I was thrilled to read Susan Cain‘s Quiet recently. As a dyed-in-the wool introvert, I sighed with relief to know after all of these years that I’m less abnormal than I think. I get sweaty if I’m invited to a cocktail party, and I hate class reunions. I love fires and reading, and if I were forced to spend eight hours every day alone in my study reading or writing, I would get excited.
The problem for me and my introverted friends is that we live with the nagging in our gut that we need to be fixed. Something is wrong with us and it always has been. Which introvert among us doesn’t still feel the awkwardness and embarrassment of not speaking up in class? We were the wall flowers—the last to get picked at a high school dance (not that we really cared because we didn’t want to dance anyway but thought we were supposed to want to).
As kids, we introverts were seen as a bit “off.” Someone needed to pull us out of our shell because being so quiet wasn’t right. We were seen as anti-social, insecure, and uncomfortable in our own skin. The truth is, none of these is true; and although as a “mature” pediatrician, I should have known that, I didn’t. No one had ever pointed it out to me.
I have always felt a kinship with the quiet kids I see in my office. If a patient sits calmly beside his mother reading a book, I see him as relaxed and comfortable—not shy. And when a frustrated mother asks me how to help her daughter be more sociable, I have always wondered why she feels so compelled to help her daughter make more friends. If she told me that the same daughter had two or three good friends, I wondered why she wanted her to have more. Three is wonderful.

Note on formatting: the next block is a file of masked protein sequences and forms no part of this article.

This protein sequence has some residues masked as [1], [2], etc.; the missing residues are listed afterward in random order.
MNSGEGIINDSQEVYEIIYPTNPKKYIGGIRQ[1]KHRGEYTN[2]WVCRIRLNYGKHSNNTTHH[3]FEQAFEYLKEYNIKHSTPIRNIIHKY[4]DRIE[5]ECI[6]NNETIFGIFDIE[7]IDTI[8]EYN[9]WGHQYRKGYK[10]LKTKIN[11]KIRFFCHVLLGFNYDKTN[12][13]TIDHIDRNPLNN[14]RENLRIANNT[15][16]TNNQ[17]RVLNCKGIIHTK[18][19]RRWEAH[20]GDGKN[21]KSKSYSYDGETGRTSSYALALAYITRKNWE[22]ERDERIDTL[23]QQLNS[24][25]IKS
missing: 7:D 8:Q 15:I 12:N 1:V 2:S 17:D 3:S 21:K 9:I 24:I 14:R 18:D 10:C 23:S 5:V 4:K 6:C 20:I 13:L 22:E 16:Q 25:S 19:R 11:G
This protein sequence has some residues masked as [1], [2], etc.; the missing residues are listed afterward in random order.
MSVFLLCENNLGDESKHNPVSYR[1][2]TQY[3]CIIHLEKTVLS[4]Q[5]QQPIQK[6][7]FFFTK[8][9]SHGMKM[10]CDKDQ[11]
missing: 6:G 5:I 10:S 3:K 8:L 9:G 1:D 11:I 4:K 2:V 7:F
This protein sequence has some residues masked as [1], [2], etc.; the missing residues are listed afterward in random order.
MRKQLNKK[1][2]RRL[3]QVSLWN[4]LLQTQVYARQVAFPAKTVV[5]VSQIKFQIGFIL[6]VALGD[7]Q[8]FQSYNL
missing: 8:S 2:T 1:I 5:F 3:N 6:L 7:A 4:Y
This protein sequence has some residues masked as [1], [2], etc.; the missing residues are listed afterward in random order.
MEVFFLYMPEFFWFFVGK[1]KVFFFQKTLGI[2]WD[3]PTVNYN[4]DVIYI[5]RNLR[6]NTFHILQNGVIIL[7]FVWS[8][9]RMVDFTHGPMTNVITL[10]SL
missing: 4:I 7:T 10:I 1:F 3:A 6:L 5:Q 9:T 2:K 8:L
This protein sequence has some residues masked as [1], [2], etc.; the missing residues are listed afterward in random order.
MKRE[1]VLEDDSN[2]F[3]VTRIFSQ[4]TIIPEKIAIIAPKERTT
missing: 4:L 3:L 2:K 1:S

AMERICA IS A NOISY PLACE. WE ALL DO TOO MUCH TALKING AND TOO LITTLE LISTENING.
If we happen on children who like to take things in, listen to conversations, or read books rather than go to a friend’s house and watch movies, we should applaud them, not make them feel as if something is wrong with them. Too often, we communicate to quiet children that they need to be “fixed” so that they can function better in a loud world. After all, we tell them, the real winners in life are those who can swing a deal, work a crowd, and collect a good following of folks behind them. The truth is, gregarious people are held in higher esteem in the American workforce because they are the ones who are seen as leaders. Nerds don’t lead, we presume.
As a child advocate, I think that embracing quietness in children is long overdue. Every child isn’t meant to be captain of the soccer team or get the prettiest girl to go to prom. Heck, not every kid needs to go to prom.
We need young children who love to scour grass for bugs, leave the room when conversations get too loud or boring, and read all afternoon. These are the thinkers among us who will see what the rest of the world doesn’t see. They are the kids who will grow up to be good friends because they listen well and need to speak very little. They will create dramatic lighting for Broadway shows, discover cures for HIV and design bridges to span greater breadths than the San Francisco Bay. We need quiet children to grow up to be quiet adults.
So if your child is quiet, needs fewer friends than his siblings, or doesn’t want to play football because he’d rather be reading, love him for it. Tell him that he doesn’t need to be “fixed”; that in fact, he’s perfect just the way he is. Perhaps he knows how to thrive in a noisy world a little bit better than the rest of his friends.